Monday, 18 February 2013



OUTSIDE IT WAS persistently raining, or to use a Welsh expression it was 'pissing it down' as the poet Dylan Thomas would doubtless have mentioned in a loud hollow voice in passing on more than one occasion around the time of last orders in the comfort of the lounge bar of the Brown's Hotel in Laugharne (pronounced Larne) in South Wales when he lived and worked down there. 

For lack of something better to do, and having no desire to venture outside and get drowned, I took the BBC's THE BIG WELSH CHALLENGE and failed miserably.

The lesson I looked at was in Entry Level Unit 1 and it was Greetings / Scene 3: Karate Class.

Perhaps you think I was aiming too high? Myself, being a North Walian, I think I was probably aiming too low.

It went something like this, so far as it went (my 'tongue in check' contributions shown in parenthesis):

The Big Welsh Challenge

Thank you very much . . . Goodbye.

Good evening.

The Karate Course, please.

Who are you?

I'm Edward. (Solid Welsh name I don't think. Is the Beeb extracting the pee?)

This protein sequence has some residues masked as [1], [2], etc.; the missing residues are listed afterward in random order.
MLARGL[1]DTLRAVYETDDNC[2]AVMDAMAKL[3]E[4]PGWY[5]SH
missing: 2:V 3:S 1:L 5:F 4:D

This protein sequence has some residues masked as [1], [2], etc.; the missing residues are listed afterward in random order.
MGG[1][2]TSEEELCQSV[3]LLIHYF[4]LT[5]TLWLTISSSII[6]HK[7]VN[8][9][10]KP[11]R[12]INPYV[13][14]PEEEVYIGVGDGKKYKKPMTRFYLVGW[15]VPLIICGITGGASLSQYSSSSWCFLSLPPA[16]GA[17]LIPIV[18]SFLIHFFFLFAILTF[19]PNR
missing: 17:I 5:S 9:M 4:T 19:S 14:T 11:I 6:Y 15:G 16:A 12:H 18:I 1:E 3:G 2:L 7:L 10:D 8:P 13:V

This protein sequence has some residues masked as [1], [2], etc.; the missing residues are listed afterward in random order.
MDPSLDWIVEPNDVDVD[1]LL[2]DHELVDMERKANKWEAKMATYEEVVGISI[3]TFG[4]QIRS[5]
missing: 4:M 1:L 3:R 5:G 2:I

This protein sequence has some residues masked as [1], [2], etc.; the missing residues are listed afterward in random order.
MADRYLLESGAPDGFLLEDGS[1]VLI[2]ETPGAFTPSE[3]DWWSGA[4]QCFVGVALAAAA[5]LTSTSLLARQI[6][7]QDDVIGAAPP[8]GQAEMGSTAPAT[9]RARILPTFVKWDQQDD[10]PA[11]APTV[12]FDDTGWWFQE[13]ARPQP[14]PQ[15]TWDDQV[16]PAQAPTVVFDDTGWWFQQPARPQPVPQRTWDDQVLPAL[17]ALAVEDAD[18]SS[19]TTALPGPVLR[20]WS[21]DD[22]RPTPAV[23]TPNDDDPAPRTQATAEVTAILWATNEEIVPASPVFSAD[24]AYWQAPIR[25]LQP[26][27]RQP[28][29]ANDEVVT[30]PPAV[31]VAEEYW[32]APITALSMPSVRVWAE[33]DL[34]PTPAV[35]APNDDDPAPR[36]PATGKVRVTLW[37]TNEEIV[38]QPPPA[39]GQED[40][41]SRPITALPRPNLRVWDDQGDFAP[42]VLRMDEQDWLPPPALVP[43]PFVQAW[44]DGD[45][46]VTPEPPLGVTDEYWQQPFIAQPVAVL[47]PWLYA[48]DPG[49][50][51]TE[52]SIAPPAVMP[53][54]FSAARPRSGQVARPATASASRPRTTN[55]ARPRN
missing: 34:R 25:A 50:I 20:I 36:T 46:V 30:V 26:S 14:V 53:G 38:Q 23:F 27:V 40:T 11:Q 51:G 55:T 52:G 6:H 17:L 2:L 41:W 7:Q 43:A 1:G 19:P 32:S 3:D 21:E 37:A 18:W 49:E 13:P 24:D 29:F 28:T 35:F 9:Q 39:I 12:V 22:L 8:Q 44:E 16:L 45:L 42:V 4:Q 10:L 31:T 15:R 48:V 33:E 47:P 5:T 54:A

Edward. (And again, just rubbing it in?)

Who are you again? Edward what? (Yet again?)

Edward Morgan (ah, Morgan, that's better.)

Edward Morgan, Karate Course, Monday night. No problem. Room three.

Thank you.


(I had no idea Karate was so popular in Wales. I expect we'll need it if we ever have a Fukushima style melt-through in Anglesey. One HRH in a helicopter won't be enough.)

Note: Edward 1, known as Longshanks, was the English monarch who conquered North Wales and built Caernarfon Castle, Harlech Castle and a chain of other castles in order to keep the roguish Welsh subdued. Now imagine ZDF, or some other major German TV station, broadcasting a beginners German language course called The Big German Challenge with one of the principal characters being a certain Adolf signing up for a self-defence class . . .

Fukushima latest: 44% of Fukushima children have thyroid abnornalities.


  1. I had a similar problem trying to fill in a form from BT about my computer hub problem.

  2. Pat, when I reread it just now I saw at once it was almost like one of those telephone calls we engage in when we ring some big organization's so-called hotline and it turns out the the person at the other end is in India and has no idea what we are talking about.

  3. But where do the customers in India ring to, that is the question.

  4. They probably ring here in the UK - that would explain why I can never get a 'local' BT man either.


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